The Eroding Trust & Confidence in Social Media Marketing

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The recent crisis for Facebook in the aftermath of the Cambridge Analytica revelation is reigniting a troubling issue among users and advertisers of a vast array of social media outlets. Already experiencing a decline in trust from consumers, marketers are beginning to hesitate implementing expanded social media campaigns. For Facebook, the current debacle promises to increase the numbers of users who are fleeing the media giant. According to a Reuters/Ipsos poll, well under half of Americans (41%) now trust Facebook to obey U.S. privacy laws and adequately protect personal data from misuse. Facing possible monetary penalties and new government regulations over the data misuse, perhaps the most damaging outcome of the affair between social media outlets and personal data abuses is the response the relationship has spawned among some very large advertisers.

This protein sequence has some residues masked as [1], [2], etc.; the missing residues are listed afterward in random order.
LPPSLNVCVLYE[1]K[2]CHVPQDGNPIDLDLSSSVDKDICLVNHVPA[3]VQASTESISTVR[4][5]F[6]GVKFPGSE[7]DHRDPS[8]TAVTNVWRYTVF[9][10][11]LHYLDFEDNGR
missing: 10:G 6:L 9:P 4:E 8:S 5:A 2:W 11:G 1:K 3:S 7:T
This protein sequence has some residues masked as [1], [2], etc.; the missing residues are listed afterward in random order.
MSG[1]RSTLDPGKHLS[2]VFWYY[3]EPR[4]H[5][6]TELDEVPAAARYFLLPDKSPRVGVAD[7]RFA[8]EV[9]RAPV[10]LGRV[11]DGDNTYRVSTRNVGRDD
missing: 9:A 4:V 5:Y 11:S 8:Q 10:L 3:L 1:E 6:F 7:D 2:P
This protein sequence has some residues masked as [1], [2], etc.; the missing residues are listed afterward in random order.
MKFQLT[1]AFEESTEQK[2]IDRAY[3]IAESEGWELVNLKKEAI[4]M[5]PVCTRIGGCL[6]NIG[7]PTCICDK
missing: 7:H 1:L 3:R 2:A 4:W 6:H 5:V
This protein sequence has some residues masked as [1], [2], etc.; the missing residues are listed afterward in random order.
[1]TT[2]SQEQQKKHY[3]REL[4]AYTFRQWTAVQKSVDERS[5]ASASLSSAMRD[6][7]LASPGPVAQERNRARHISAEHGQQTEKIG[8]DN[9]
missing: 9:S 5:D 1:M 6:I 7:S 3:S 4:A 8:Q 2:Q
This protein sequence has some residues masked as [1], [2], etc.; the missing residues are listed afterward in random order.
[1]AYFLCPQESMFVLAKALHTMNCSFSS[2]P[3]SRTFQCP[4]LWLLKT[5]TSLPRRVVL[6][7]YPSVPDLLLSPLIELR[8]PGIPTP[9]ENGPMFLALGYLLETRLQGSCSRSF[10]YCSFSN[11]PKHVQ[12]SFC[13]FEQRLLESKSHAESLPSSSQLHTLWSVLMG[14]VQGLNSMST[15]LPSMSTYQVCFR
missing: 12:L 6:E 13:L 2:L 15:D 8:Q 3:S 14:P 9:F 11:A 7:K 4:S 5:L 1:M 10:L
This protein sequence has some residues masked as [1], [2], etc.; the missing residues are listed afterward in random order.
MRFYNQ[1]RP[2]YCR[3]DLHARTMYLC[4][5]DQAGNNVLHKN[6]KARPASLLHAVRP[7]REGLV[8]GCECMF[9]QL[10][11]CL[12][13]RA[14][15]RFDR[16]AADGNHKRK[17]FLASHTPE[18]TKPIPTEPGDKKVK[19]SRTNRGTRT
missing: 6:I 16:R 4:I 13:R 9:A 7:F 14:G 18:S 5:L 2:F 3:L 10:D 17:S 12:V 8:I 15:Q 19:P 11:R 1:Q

Mozilla Corporation, Commerzbank, Germany’s second largest bank, and Pep Boys, a major automotive retailer announced they were suspending their advertising campaigns on social networks. Pep Boys CMO Danielle Porto Mohn explained, “We are concerned about the issues surrounding Facebook and have decided to suspend all media on the platform until the facts are out and corrective actions have been taken.”

For a number of years, researchers have been reporting a steady decline in consumer trust of online social media outlets as they increasingly turn to social platforms for product and service information. Consumers are expressing doubts about the credibility of information and an increasing lack of social media discourse. “This notion of media being the Fourth Estate, we’ve come to believe, is eroding,” Edelman Chicago Chief Operating Officer Kevin L. Cook told an Omaha campus group. “We’re also in an age where technology allows us to completely manipulate our news feeds and tailor what we read to only what we want, only to what suits our sensibilities.”